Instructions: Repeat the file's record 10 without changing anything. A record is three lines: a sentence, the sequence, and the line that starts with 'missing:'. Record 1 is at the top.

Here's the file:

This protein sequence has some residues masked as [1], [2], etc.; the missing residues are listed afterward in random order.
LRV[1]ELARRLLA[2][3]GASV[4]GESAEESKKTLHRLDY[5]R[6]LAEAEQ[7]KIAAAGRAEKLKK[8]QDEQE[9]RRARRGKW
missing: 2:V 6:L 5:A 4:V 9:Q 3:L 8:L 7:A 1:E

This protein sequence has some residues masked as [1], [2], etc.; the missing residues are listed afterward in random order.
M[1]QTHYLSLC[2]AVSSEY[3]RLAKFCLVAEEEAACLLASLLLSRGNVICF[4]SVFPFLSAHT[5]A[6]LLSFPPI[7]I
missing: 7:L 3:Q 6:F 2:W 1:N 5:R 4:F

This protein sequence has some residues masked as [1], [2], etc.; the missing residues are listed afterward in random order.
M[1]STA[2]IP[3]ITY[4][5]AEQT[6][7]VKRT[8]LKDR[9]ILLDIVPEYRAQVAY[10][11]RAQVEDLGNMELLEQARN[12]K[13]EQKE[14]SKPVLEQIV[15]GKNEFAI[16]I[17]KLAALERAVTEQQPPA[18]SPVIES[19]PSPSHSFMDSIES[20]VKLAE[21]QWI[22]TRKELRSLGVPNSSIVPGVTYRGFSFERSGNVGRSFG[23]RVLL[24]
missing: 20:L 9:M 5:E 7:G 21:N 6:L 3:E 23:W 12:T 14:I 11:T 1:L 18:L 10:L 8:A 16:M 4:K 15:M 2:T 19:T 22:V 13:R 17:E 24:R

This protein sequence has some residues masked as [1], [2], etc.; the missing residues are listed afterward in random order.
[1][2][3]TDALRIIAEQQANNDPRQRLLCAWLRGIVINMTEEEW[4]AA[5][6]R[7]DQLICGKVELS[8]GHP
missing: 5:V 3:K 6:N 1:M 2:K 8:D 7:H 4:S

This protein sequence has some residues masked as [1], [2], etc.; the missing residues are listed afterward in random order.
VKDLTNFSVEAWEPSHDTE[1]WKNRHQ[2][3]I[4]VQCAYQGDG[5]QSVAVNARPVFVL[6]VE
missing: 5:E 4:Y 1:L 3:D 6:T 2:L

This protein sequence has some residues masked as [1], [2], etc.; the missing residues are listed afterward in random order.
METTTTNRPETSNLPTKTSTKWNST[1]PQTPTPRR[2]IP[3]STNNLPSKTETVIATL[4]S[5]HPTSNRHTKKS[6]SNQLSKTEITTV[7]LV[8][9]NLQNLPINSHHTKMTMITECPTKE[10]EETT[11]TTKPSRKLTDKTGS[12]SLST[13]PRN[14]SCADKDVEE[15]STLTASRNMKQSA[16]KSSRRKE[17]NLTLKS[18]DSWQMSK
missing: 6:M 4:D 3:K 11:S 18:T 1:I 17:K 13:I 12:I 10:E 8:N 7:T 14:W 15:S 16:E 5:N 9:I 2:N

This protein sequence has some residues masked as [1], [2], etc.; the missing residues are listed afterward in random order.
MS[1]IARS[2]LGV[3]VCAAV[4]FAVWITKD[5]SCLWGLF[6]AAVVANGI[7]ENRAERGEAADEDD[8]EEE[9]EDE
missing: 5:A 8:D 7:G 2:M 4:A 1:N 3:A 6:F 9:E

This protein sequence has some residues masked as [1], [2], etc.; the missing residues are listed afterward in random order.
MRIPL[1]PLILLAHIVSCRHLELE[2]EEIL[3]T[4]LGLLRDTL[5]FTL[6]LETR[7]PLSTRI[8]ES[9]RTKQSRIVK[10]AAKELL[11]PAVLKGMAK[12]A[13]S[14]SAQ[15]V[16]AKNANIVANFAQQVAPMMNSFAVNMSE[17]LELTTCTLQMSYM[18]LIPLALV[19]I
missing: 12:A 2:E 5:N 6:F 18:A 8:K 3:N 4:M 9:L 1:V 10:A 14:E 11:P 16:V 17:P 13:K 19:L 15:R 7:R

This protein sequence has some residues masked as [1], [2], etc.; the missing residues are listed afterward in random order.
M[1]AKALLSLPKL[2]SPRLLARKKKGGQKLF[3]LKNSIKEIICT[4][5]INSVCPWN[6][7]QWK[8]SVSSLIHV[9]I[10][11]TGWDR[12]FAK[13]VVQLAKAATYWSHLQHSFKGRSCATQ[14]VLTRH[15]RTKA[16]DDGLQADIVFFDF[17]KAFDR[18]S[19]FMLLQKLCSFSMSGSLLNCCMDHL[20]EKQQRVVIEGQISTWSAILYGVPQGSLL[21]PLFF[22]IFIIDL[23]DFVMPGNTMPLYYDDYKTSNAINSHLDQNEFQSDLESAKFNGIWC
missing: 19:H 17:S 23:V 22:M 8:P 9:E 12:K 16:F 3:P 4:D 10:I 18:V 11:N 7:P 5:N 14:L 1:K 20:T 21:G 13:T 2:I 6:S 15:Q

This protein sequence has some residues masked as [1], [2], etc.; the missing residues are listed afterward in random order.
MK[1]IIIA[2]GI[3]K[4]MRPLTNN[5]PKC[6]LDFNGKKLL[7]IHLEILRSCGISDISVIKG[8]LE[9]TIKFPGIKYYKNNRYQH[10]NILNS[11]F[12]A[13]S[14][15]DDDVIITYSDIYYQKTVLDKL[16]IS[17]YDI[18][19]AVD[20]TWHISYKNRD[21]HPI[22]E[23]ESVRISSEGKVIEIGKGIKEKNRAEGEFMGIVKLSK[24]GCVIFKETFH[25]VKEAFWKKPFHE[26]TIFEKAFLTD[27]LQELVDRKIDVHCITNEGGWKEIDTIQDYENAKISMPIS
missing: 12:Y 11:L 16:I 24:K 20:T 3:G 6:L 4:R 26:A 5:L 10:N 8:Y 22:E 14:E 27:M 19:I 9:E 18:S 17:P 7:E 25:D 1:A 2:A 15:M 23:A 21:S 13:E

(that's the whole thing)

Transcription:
This protein sequence has some residues masked as [1], [2], etc.; the missing residues are listed afterward in random order.
MK[1]IIIA[2]GI[3]K[4]MRPLTNN[5]PKC[6]LDFNGKKLL[7]IHLEILRSCGISDISVIKG[8]LE[9]TIKFPGIKYYKNNRYQH[10]NILNS[11]F[12]A[13]S[14][15]DDDVIITYSDIYYQKTVLDKL[16]IS[17]YDI[18][19]AVD[20]TWHISYKNRD[21]HPI[22]E[23]ESVRISSEGKVIEIGKGIKEKNRAEGEFMGIVKLSK[24]GCVIFKETFH[25]VKEAFWKKPFHE[26]TIFEKAFLTD[27]LQELVDRKIDVHCITNEGGWKEIDTIQDYENAKISMPIS
missing: 12:Y 11:L 16:I 24:K 20:T 3:G 6:L 4:R 26:A 5:L 10:N 8:Y 22:E 14:E 27:M 19:I 9:E 18:S 17:P 7:E 25:D 1:A 2:A 15:M 23:A 21:S 13:E